Cubicle 20 worker returned and told me she was going to do some “soul searching” to fix my problem. I thanked her and took a seat, again. This time things were more crowded. People were watching movies on DVD players. Long movies too. I think the guy got through the first two Star Wars movies and got to the first Ewok sighting in the third. I listened to a few conversations too. New Jersey stereotypes in front of my talking like Tony Danza and being fat and greasy really got on my nerves to the point I almost sat in the chair in front of the kid who kept kicking it. My number was called about 10 minutes later and I returned to Cubicle 20.

For the first time in history someone received good news at the DMV. I was told that everything had been fixed and I need not worry. My plates were now up to date. I had to sign one form and I was set. Before leaving, the cubicle 20 worker showed me sympathy. She even asked how my mom died and before I could give an honest answer she said “What it cancer?” Now I had my problem resolved and she was very nice to me, but I had already planned out in my head to pretend that it was cancer. You know, for bonus points. I said “Yes” because saying “No” would have raised more questions and ruined the connection we had made. It felt like if I didn’t say my mom died of cancer or tackling a Washington Redskin running back I would have had to wait longer. She told me that my mother would always watch over me and I know if that’s true she was probably laughing at my taking advantage of someone else. If you think I’m a jerk-off for doing this, remember, this was the DMV I was dealing with. I was ready to tell her that I had breast cancer to get quicker service.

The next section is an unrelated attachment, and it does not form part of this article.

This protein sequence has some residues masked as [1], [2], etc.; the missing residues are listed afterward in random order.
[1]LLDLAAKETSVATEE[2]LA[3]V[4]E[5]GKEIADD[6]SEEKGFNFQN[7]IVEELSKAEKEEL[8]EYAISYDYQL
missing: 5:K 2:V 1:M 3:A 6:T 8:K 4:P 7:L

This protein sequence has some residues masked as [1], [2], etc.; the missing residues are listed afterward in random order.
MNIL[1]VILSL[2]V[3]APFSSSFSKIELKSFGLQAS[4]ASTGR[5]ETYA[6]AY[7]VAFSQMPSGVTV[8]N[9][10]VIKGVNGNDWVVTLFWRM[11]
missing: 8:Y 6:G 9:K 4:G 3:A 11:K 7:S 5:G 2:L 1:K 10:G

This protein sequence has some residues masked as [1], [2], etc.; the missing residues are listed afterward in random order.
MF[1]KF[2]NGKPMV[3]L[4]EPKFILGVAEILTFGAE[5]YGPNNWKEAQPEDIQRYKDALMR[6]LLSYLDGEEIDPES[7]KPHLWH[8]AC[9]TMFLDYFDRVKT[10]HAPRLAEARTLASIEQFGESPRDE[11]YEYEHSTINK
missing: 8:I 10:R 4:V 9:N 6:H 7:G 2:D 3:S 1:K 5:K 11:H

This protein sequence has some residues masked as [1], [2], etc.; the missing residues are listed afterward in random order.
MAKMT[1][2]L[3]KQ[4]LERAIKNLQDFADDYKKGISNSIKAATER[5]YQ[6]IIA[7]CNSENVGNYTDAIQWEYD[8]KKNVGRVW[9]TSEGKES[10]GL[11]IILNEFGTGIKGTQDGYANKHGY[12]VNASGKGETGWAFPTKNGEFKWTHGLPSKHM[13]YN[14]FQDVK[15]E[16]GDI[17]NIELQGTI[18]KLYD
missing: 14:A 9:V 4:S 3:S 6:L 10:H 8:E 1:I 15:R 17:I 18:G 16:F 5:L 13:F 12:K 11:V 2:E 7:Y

I got my new registration really quickly from a Spanish man across the way. I headed out to my car and used another homeless man, this one carrying boots, as a shield. I got into my car and drove off into the sunset. That’s the great thing about the DMV. You can drive there into the sunrise and by the time you leave it’s the sunset. Get it? Because it takes a long time. The moral of the story; don’t trust mailmen, use the horrible things in your life and the lives of others for your convenience, and jokes from the 1980s are still relevant.

(Tomorrow, Airline Peanuts!)

(My daily commute, in map form!)

On average, it takes me an hour to get to work. This enables me to think a lot. It probably also screws with my posture and is the reason why I hate driving. I never was all that excited about driving. I used to think as soon as I could drive I would go tons of places. New York City, Los Angeles, Cancun, Zimbabwe, anywhere my car could take me I’d go! Then I discovered how much gas costs. And how much an oil change costs. And how much labor on car repairs costs. At times it seems like I only work to pay to own a car. I don’t think I’ve ever smiled in that thing.